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The Latin adverb 'furtim', which is presumably what is translated as 'furtively' in this connection, means literally 'in the manner of a thief', coming as it does from the noun 'fur', a thief. It thus came to mean 'stealthily', used in connection with actions that someone is trying to keep hidden, behind the backs of others. I have not been able to check precisely where it occurs in Book 4 of the Aeneid, but it might be worth making the general point that Book 4 contains much more of a sense of intrigue than any other of the 11 books of the poem. The love affair between Dido and Aeneas, while not illicit in an objective sense, has the feel of an illicit liaison on account of the guilt that both partners feel because their greater destiny is the foundation of great cities and the establishment of their people on a secure homeland. Their spontaneous passion for each other, consummated in a chance thunderstorm and before their respective followers have had a chance to anticipate any formal union between them, creates a sense of unease and disquiet from the start and this grows as the story progresses. Messages through the intermediary Anna, the malign influence of rumour and 'fama', Dido's growing anticipation of betrayal...all these help to create an atmosphere in which the word 'furtim' seems entirely at home.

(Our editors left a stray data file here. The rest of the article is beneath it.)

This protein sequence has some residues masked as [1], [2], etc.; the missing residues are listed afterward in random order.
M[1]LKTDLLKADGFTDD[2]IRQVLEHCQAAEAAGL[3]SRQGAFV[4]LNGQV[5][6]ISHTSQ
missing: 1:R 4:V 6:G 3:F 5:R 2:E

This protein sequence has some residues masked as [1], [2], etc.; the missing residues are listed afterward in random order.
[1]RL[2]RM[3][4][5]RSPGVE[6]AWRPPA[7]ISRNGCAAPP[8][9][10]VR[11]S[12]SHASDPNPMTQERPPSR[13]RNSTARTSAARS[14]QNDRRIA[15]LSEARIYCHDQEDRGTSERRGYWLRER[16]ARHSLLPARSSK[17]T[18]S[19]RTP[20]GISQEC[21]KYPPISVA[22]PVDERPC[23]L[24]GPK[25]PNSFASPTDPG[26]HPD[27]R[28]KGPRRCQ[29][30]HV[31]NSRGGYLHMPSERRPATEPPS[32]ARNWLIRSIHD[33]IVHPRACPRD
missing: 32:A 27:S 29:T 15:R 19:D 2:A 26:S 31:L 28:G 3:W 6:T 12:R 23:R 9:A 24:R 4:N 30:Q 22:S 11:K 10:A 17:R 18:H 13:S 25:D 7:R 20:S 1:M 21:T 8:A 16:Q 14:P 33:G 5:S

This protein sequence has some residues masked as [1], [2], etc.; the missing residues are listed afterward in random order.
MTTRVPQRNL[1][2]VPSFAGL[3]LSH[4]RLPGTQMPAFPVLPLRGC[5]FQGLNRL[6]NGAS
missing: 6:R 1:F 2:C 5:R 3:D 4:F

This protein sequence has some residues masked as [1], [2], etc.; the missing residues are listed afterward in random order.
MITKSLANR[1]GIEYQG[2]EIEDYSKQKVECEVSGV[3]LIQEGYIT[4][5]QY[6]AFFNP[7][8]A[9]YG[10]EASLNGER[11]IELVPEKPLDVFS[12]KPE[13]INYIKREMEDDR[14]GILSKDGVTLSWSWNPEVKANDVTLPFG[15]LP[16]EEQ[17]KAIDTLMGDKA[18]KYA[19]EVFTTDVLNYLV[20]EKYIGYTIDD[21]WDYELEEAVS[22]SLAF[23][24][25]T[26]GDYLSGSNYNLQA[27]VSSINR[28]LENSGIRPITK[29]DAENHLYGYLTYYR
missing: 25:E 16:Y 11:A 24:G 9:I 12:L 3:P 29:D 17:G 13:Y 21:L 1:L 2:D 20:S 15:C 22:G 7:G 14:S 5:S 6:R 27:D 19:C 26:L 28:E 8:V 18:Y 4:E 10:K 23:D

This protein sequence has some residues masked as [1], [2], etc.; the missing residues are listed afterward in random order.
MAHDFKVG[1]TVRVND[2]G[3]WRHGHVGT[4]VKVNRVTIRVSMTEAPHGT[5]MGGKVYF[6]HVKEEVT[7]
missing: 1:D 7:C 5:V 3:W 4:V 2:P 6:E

Furtivemeans stealthy or surreptitious or clandestine. If a person does something furtively, the suggestion is that he probably has hidden motives or that he acts in a secretive sort of way. A person who steals money from the place where he works would do so furtively, so that no one would know what he is doing. Prisoners would plan their escape from jail furtively so that the guards won't be suspicious about what they are up to. To explain Virgil's use of the word, I would need to know the passage in which you find it.
"Furtive" means secretive. Aeneas uses the word when he is talking to Dido. (Virgil is the author of The Aeneid and also a character. In Book IV, it is Aeneas who is using the word.)
Aeneas says to Dido, who has accused him of trying to run away without telling her what he was up to. Aeneas responds, "I never hoped to hide - do not imagine that - my flight; I am not furtive" (4.455-7). However, Aeneas is being "furtive" and his usual self-assured manner falters when he comes under Dido's direct and emotional fire.
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